Together with Doctor Mirabilis and A Case of Conscience, Black Easter and The Day After Judgment are often thought to be Blish’s best work. Written toward the end of his career, the books explore the dilemma of the existence of evil in a world created by a good God. The dilemma is usually stated in the form that if God is both all-powerful and all-good, how can God allow evil to exist? These novels answer the question by showing God deliberately restraining his power. By the covenant, Father Domenico, a representative of good, cannot do anything to hinder or stop Theron Ware’s summoning of demons. It is logical, then, that God is discovered to be dead at the end of Black Easter; death, after all, is the ultimate restraint. The self-restraint practiced by God allows the forces of evil nearly complete freedom of action. Ironically, when evil triumphs, Satan finds that he must unwillingly take the role of God. When Satan assumes the divine throne, he must give up the freedom he enjoyed as ruler of Hell and submit to the restraints imposed on good.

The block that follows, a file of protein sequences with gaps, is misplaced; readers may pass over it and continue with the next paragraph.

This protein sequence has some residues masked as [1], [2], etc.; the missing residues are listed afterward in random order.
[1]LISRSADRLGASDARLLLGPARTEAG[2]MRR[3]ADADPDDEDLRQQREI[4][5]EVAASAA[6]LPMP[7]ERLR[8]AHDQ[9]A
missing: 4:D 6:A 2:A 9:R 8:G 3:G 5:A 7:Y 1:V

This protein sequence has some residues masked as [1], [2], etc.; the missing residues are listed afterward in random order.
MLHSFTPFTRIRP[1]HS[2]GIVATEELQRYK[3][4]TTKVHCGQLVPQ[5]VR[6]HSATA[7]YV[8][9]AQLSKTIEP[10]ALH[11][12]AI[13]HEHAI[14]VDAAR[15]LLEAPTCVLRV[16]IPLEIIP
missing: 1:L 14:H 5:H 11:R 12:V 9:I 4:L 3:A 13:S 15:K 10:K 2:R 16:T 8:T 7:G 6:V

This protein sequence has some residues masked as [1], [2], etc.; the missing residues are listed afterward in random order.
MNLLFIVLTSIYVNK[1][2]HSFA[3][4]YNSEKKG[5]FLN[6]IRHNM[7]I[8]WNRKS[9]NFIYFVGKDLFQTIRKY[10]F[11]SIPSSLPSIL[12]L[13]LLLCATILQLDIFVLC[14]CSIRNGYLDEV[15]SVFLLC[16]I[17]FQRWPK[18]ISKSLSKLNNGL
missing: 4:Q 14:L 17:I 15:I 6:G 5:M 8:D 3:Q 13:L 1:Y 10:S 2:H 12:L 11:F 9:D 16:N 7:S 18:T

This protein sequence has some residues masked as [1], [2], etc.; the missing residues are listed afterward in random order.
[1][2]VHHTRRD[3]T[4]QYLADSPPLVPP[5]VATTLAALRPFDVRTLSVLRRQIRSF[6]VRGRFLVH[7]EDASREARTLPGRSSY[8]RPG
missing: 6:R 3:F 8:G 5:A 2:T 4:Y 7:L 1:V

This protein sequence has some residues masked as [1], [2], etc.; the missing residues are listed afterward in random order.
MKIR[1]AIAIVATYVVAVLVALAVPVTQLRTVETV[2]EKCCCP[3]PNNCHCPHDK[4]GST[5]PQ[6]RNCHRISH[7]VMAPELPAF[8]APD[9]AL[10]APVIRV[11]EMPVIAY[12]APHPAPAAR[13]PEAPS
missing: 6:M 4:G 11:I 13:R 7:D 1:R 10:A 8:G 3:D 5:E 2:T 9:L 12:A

In a favorable review of Black Easter in The Magazine of Fantasy and Science Fiction, Joanna Russ describes Blish’s point of view as Manichean. In Manicheanism, good and evil are separate powers that have struggled with each other throughout history. In Black Easter and The Day After Judgment, however, good is absent or inactive, while evil is present and active. Thus, good and evil do not fight on equal terms. Instead of struggling with evil, good withdraws and leaves the field open for evil.
Black Easter is dedicated to the memory of C. S. Lewis. Black Easter and The Day After Judgment recall Lewis’ novel That Hideous Strength (1945), in which a limited Armageddon occurs. Lewis’ novel, however, expresses his Christian faith, with good triumphing, while Blish’s books reflect his agnosticism through the...
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